Tom Lefroy: Allow me to think for myself.
Jane Austen: Gives me leave to do the same, sir, and come to a different conclusion.

Tom Lefroy: Good morning, sir.
Judge Langlois: Good morning? Has the world turned topsy?

Tom Lefroy: If there is a shred of truth or justice inside of you, you cannot marry him.
Jane Austen: Oh no, Mr. Lefroy. Justice, by your own admission, you know little of, truth even less.
Tom Lefroy: Jane, I have tried. I have tried and I cannot live this lie. Can you?
Tom Lefroy: [turns Jane's head towards himself] Jane, can you?

Tom Lefroy: Hampshire, your home county.
Jane Austen: It was.

Tom Lefroy: If you wish to practice the art of fiction, to be the equal of a masculine author, experience is vital.
Jane Austen: I see. And what qualifies you to offer this advice?
Tom Lefroy: I know more of the world.
Jane Austen: A great deal more, I gather.
Tom Lefroy: Enough to know that your horizons must be... widened.

Jane Austen: [after Tom loses a boxing match] Forgive me if I suspect in you a sense of justice.
Tom Lefroy: I am a lawyer. Justice plays no part in the law.
Jane Austen: Is that what you believe?
Tom Lefroy: I believe it. I must.

Lucy Lefroy: Laverton Fair. Vastly entertaining. Monstrous good idea, Jane.
Tom Lefroy: Yes, Miss Austen, not exactly your usual society, I'd say.
Jane Austen: Show a little imagination, Mr. Lefroy.

Tom Lefroy: ...your horizons must be... widened, by an extraordinary young man.
Jane Austen: By a very dangerous young man, one who has, no doubt, infected the hearts of many a young... young woman with the soft corrup...
Tom Lefroy: Read this
[hands Jane a book]
Jane Austen: -tion...
Tom Lefroy: and you will understand.

Judge Langlois: [Tom just joked about lawyers] Humour? Well, you're going to need that because I'm teaching you a lesson. I'm sending you to stay with your other relations, the Lefroys.
Tom Lefroy: Uncle, they live in the country.
Judge Langlois: Deep in the country.

Tom Lefroy: Miss? Miss? Miss...
Jane Austen: Austen.
Tom Lefroy: Mr. Lefroy.
Jane Austen: Yes, I know, but I am alone.
Tom Lefroy: Except for me.
Jane Austen: Exactly.

Tom Lefroy: I would regard it as a mark of extreme favour if you would stoop to honour me with this next dance.

Tom Lefroy: [after reading an excerpt about swifts] Your ignorance is understandable since you lack... What shall we call it? The history?
Jane Austen: Propriety commands me to ignorance.
Tom Lefroy: Condemns you to it and your writing to the status of female accomplishment. If you wish to practice the art of fiction, to be the equal of a masculine author, experience is vital.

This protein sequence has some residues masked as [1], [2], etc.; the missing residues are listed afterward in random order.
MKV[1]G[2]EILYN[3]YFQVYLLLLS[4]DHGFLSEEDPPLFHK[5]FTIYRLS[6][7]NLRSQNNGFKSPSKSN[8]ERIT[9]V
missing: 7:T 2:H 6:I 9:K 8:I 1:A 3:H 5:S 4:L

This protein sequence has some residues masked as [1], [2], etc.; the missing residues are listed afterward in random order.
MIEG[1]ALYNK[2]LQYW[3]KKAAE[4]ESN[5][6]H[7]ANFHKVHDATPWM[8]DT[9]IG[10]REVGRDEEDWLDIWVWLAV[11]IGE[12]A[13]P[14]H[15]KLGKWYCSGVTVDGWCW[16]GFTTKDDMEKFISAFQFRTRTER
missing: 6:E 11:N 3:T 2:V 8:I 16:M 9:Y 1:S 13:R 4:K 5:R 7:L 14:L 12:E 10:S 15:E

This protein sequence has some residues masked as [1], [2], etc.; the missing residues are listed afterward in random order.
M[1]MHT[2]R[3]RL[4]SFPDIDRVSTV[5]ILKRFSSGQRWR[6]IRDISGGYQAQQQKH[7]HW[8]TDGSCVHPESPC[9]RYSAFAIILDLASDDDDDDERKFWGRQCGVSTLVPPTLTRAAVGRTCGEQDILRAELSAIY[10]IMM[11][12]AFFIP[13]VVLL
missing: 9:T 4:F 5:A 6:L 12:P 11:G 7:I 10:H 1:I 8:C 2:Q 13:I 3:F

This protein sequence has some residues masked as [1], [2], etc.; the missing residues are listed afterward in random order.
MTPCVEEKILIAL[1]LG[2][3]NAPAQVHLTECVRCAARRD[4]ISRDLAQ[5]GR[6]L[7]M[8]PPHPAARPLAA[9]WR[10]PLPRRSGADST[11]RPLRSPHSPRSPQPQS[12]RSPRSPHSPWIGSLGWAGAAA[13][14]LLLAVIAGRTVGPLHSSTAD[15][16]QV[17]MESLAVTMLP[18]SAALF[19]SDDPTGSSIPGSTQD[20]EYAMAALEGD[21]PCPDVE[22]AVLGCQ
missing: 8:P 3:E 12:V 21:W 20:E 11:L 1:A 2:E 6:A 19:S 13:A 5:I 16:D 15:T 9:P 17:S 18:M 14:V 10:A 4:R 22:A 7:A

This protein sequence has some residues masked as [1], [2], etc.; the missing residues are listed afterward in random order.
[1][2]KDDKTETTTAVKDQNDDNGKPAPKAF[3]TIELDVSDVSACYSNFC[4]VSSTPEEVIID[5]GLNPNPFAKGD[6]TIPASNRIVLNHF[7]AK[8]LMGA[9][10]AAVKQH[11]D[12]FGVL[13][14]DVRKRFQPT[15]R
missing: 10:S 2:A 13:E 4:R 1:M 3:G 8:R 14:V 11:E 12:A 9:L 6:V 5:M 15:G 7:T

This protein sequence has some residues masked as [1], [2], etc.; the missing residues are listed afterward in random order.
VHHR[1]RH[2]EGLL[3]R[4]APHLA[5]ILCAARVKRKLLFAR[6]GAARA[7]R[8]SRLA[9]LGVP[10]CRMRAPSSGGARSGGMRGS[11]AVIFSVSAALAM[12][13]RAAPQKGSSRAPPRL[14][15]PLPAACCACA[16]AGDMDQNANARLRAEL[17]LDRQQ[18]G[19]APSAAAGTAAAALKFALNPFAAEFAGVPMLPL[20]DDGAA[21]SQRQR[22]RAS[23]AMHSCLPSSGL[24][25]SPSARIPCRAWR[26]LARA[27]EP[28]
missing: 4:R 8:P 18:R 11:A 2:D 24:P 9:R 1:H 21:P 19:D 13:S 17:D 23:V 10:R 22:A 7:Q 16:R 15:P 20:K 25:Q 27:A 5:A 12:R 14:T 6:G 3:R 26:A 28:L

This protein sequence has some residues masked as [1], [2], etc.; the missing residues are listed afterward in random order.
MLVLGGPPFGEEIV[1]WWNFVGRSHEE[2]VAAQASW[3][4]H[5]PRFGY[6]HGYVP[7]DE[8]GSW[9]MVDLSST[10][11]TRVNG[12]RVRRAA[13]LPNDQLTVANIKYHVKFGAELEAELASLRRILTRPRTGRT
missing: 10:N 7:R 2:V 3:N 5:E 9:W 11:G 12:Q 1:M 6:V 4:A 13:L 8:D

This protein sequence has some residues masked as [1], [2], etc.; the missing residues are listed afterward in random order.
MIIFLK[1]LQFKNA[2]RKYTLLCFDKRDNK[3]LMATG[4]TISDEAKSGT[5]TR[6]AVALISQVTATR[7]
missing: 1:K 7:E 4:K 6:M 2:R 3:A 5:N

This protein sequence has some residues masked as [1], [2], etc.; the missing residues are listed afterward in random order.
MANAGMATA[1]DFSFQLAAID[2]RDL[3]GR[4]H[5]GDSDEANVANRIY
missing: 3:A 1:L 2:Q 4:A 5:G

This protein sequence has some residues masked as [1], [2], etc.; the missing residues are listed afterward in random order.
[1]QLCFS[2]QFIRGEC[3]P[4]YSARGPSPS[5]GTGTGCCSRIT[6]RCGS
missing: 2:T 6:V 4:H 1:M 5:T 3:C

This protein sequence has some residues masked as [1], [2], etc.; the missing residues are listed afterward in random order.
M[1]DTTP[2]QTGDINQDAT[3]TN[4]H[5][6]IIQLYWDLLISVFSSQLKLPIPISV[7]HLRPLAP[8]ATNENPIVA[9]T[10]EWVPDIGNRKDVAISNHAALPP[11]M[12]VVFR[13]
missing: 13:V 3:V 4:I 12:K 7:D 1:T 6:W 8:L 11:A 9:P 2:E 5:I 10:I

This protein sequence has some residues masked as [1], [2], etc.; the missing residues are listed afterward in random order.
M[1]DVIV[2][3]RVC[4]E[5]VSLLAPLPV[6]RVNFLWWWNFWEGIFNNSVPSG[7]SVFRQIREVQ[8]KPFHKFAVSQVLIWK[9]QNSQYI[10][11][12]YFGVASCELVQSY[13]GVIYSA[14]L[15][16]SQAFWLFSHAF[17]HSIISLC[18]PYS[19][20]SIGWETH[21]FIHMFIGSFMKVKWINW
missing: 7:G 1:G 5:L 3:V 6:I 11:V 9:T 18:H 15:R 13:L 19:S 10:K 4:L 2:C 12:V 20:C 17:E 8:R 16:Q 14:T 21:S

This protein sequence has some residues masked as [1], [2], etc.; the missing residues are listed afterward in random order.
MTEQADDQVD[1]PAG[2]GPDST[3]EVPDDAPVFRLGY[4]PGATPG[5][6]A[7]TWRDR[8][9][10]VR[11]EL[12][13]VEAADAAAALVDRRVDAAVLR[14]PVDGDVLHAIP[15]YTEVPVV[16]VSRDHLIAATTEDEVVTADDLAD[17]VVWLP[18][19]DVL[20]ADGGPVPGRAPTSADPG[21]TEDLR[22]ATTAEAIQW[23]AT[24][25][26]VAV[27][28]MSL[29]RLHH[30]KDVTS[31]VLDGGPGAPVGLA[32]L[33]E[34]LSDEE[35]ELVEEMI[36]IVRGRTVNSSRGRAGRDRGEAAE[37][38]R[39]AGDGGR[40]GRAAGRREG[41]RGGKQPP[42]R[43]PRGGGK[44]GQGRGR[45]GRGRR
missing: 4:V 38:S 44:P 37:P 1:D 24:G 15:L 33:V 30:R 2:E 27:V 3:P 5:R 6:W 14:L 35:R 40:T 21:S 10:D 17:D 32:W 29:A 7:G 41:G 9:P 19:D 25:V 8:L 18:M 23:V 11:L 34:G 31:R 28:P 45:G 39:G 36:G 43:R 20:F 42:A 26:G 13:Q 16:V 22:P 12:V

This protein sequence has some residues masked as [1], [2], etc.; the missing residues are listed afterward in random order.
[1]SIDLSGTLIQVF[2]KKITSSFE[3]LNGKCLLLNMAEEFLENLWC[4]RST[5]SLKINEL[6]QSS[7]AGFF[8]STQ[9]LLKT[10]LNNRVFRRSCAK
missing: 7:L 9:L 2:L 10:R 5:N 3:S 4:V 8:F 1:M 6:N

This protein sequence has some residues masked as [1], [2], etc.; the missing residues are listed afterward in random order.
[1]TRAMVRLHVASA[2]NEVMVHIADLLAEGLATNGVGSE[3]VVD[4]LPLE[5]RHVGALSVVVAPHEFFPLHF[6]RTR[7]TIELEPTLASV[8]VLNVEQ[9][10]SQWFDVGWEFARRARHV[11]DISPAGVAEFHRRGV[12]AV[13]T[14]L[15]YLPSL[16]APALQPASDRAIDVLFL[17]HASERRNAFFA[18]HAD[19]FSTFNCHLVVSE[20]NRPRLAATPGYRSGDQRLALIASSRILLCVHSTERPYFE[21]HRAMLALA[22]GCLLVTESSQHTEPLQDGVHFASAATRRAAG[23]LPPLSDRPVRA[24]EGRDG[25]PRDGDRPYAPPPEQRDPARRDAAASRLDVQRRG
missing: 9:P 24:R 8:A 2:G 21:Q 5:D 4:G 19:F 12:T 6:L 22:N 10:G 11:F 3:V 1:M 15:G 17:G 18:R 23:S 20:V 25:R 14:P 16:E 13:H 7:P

Jane Austen: I have read your book. I have read your book and disapprove.
Tom Lefroy: Of course you do.

Tom Lefroy: Vice leads to difficulty, virtue to reward. Bad characters come to bad ends.
Jane Austen: Exactly. But in life, bad characters often thrive. Take yourself.

Jane Austen: [at Laverton Fair] Trouble here enough.
Tom Lefroy: And freedom, the freedom of men. Do not you envy it?
Jane Austen: But I have the intense pleasure of observing it so closely.

Tom Lefroy: What rules of conduct apply in this rural situation? We have been introduced, have we not?
Jane Austen: What value is there in an introduction when you cannot even remember my name? Indeed, can barely stay awake in my presence.

Judge Langlois: Welcome...
Tom Lefroy: [walks in a circle and discreetly reminds his uncle] Madame le Comtesse.
Judge Langlois: Madame le Comtesse. Seldom, too seldom, my house receives the presence of nobility. And, of course, its friends. Please.

Tom Lefroy: I have no money, no property, I am entirely dependent upon that bizarre old lunatic, my uncle. I cannot yet offer marriage, but you must know what I feel. Jane, I'm yours. God, I'm yours. I'm yours, heart and soul. Much good that is.
Jane Austen: Let me decide that.
Tom Lefroy: What will we do?
Jane Austen: What we must.

Tom Lefroy: I... I depend entirely upon...
Jane Austen: Upon your Uncle. And I depend on you. So what will you do?
Tom Lefroy: What I must. I have a duty to my family, Jane. I must think of them as well as...
Jane Austen: Tom... Is that... Is that all you have to say to me?
Jane Austen: Goodbye, Mr. Lefroy.

Jane Austen: Tell me about your lady, Mr. Lefroy. From where does she come?
Tom Lefroy: She's from County Wexford.
Jane Austen: Your own country. Excellent. What was it that won her?. Your manner, smiles and pleasing address?

Jane Austen: How many brothers and sisters do you have in Limerick, Tom?
Tom Lefroy: Enough. Why?
Jane Austen: What are the names of your brothers and sisters?
Tom Lefroy: They...
Jane Austen: On whom do they depend?

Tom Lefroy: Jane, an old friend. Late as ever.